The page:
“The Essential Secrets of Songwriting” 10-eBook Bundle contains 5 eBooks that pertain directly to chord progressions: how to create them, add them to melodies, and start the songwriting process with them. “Use Your Words!” is free with your purchase of the bundle.
For most chord progressions, it’s often the case that the chord you start and end on is the tonic chord:
- C F G C
- C Am G C
- C F Dm G Am Em F G C
But the starting or ending chord is not really what puts a progression in a key. Think of it this way: The fact that you leave a certain house every day and come back to it at night may indicate that you own the house. But that’s only the evidence for ownership. Proof of ownership is the name on the deed.
Proof of Key
So what’s the proof of key? It’s not so much where the progression starts or ends up, but the relationship between all the chords. The easiest way to determine key is:
- Know which chords belong to which key. You can find a couple of charts on this page, one for major keys and one for minor. (Opens in a new browser window/tab)
- Find the key which accommodates all or most of the chords.
- Use the final chord as strong evidence for your choice of key.
So let’s say that you’ve got a progression that uses these chords:
Am G C F Dm G C
It starts on Am, and you’ll notice that all the chords can be found in the key of A minor. But the fact that the progression ends on C, and is preceded by a nice ii-V-I cadence that comes right from C major, is your evidence that it’s in C major. You could make a case that it starts in A minor and quickly changes to C, but that might be being too fussy: for all intents and purposes, this is a C major progression.
Tips & Tricks
If you find chord progressions to be the stage of songwriting where you get stuck, here are some basic tips that will hopefully get them working for you:
- Most songs in the pop genres are strongly in one key or another. A bit of ambiguity is a nice thing, particularly in verses and bridges, but most of the time, chords should be arranged so that the key is clearly evident.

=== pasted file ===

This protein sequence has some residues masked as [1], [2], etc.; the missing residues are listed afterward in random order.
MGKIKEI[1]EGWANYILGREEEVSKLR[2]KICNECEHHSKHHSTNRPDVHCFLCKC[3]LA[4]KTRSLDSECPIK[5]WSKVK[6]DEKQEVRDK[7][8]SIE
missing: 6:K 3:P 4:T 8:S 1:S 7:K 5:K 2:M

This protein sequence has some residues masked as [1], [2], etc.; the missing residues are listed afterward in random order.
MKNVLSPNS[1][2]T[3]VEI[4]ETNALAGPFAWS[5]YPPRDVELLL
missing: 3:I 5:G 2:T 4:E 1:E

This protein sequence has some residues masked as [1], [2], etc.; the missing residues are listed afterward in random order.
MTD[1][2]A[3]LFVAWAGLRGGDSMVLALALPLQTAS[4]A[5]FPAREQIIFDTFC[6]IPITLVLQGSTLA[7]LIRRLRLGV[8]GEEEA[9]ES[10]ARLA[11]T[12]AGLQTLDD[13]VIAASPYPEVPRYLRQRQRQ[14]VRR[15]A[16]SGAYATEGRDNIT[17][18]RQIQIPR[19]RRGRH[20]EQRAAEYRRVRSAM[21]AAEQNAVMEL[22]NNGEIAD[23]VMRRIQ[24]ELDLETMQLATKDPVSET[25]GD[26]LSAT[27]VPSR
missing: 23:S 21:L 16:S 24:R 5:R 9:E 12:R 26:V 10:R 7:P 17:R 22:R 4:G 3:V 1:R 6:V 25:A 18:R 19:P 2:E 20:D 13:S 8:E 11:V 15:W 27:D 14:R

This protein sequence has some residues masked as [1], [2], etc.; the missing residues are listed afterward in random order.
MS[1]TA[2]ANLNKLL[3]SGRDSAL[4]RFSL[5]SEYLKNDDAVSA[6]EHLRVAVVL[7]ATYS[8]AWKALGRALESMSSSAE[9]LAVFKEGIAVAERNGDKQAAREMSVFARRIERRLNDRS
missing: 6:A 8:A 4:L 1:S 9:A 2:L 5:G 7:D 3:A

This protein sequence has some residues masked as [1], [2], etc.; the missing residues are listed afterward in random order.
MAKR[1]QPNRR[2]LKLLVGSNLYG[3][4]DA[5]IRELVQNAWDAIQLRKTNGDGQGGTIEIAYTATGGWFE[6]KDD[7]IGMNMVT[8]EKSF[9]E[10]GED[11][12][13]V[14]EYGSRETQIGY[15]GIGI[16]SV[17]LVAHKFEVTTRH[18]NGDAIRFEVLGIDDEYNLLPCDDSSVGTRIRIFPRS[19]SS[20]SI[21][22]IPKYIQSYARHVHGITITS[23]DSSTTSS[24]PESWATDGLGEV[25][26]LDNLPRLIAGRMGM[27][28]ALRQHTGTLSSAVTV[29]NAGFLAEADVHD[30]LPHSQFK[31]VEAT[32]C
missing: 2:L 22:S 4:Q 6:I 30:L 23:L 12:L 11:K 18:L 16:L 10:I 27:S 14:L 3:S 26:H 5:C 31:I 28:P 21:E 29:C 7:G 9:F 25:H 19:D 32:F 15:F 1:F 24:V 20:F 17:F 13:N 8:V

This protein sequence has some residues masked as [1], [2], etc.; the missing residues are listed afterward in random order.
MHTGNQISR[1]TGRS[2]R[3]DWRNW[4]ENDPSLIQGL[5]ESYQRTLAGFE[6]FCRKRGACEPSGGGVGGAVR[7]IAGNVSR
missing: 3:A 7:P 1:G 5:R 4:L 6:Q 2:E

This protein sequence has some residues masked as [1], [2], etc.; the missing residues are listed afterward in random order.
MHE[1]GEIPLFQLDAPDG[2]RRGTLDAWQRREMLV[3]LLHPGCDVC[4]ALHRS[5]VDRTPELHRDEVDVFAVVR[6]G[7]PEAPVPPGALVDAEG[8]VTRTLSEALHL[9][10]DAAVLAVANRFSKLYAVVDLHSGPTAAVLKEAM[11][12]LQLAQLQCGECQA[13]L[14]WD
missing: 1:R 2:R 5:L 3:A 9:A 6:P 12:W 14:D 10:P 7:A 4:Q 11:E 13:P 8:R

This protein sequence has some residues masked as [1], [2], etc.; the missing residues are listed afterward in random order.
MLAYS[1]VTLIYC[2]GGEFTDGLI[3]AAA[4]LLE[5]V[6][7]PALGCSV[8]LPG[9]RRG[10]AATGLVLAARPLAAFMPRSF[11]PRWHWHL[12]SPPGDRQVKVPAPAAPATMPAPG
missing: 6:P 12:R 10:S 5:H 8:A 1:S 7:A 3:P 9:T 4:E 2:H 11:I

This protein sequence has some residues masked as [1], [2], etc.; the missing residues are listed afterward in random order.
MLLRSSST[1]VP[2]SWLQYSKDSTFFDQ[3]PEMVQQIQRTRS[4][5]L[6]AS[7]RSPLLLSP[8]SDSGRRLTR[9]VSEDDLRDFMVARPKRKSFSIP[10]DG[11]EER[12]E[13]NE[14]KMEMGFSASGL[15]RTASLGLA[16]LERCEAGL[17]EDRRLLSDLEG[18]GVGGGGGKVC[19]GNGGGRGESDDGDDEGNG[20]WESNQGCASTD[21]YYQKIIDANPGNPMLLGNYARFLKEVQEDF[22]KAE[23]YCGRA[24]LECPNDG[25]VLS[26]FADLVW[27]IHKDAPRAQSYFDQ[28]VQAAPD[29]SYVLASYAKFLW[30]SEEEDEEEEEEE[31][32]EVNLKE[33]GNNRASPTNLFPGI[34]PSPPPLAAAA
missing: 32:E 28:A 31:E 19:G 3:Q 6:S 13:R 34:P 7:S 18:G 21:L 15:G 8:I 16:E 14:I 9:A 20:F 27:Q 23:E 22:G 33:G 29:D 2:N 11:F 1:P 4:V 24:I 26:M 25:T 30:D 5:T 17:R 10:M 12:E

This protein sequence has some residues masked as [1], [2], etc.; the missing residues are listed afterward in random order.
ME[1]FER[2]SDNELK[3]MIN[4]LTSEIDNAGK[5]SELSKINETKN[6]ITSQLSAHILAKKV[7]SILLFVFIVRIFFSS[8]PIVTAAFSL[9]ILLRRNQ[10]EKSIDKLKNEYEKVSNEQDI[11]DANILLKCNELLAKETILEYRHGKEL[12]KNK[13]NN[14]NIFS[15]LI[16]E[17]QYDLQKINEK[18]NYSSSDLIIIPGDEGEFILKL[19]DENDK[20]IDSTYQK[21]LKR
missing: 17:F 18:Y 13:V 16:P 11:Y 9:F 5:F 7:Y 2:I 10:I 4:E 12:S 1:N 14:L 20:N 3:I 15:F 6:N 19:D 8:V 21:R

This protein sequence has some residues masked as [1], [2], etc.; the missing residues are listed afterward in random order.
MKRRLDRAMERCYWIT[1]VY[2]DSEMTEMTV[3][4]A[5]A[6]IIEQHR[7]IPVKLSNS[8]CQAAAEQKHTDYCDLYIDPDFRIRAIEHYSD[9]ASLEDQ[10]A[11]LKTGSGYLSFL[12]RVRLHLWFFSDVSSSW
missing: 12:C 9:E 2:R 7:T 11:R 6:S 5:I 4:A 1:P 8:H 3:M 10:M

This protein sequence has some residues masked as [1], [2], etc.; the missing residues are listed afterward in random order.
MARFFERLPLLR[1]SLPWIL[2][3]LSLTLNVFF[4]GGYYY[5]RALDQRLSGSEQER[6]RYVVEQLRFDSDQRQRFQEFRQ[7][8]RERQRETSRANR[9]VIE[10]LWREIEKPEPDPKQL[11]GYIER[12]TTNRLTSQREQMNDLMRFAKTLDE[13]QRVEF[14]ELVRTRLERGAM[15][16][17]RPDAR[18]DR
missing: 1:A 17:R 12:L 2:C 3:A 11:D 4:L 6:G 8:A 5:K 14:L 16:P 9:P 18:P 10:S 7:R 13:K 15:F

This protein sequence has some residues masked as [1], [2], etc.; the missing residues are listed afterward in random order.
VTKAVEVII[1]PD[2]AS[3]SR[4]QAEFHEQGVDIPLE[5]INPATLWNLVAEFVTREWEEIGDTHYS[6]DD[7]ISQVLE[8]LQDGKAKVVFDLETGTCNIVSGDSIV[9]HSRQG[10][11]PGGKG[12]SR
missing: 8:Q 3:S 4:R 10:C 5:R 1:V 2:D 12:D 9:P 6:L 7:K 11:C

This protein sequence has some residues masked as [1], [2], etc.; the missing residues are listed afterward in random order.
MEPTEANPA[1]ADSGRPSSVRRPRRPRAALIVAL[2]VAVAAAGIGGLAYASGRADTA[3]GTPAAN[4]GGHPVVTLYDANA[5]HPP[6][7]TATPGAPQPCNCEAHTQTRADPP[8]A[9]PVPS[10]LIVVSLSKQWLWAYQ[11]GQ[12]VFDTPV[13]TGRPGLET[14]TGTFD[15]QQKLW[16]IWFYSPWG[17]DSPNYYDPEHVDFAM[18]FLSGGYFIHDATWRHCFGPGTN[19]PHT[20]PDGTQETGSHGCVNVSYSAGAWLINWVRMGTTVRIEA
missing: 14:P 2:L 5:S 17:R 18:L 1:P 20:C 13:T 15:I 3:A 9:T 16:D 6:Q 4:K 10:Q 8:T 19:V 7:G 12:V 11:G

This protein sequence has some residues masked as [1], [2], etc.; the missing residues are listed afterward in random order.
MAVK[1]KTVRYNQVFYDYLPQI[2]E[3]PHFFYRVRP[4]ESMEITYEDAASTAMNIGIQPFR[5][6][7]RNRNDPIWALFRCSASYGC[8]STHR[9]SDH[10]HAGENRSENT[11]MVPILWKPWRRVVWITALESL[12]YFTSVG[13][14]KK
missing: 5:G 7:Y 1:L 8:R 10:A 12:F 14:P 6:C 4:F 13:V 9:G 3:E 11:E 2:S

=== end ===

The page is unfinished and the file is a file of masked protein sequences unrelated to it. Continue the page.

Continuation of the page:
- If you’d like to add a bit of ambiguity to your chord progressions, try starting your progression on a non-tonic chord. That means starting on a chord that isn’t the I-chord. Here are a few to get you started. They’ll work in any key, though C major is given):
- Am G C G/B [vi V I V6] (repeat)
- F G C Am Dm G C [IV V I vi ii V I]
- Em F C Dm Em F Am G [iii IV I ii iii IV vi V] (repeat)
- Ending a progression with a deceptive cadence is a nice way to use a musical “surprise.” Using a deceptive cadence means ending the progression with a chord you’re not necessarily expecting. Some progressions make it clear that you’re ending on the tonic chord. So instead of ending there, you can add a musical surprise by ending somewhere else:
- C G/B Am G F G Ab
- C C/E F G Am
- C F Am Ab7 C/G G F
- Try to avoid too many chords where the roots are adjacent letter names. A few adjacent roots in a row are fine, but more than 3 or so, and you’ve got a progression that sounds lame, like this one: C Dm Em F G Am G C. The bass line is nice, but all the tones of each chord move parallel to each other. If you want an ascending bass line, try this: C G/D C/E F C/G Am G C. The bass line still ascends (C-D-E-F etc.), but the chord roots jump around (C G C F C Am etc), and it’s more musically satisfying.
- A shorter progression that repeats is often better than a long progression that doesn’t. That’s not a rule, you should know. But because songs in popular genres often relies on a groove of some sort, a short repeating progression helps to establish that groove.
For songs in the pop genres, a good chorus hook can mean the difference between success and failure. “Hooks and Riffs: How They Grab Attention, Make Songs Memorable, and Build Your Fan Base”will show how this vital song component works, and how you can create effective ones for your songs.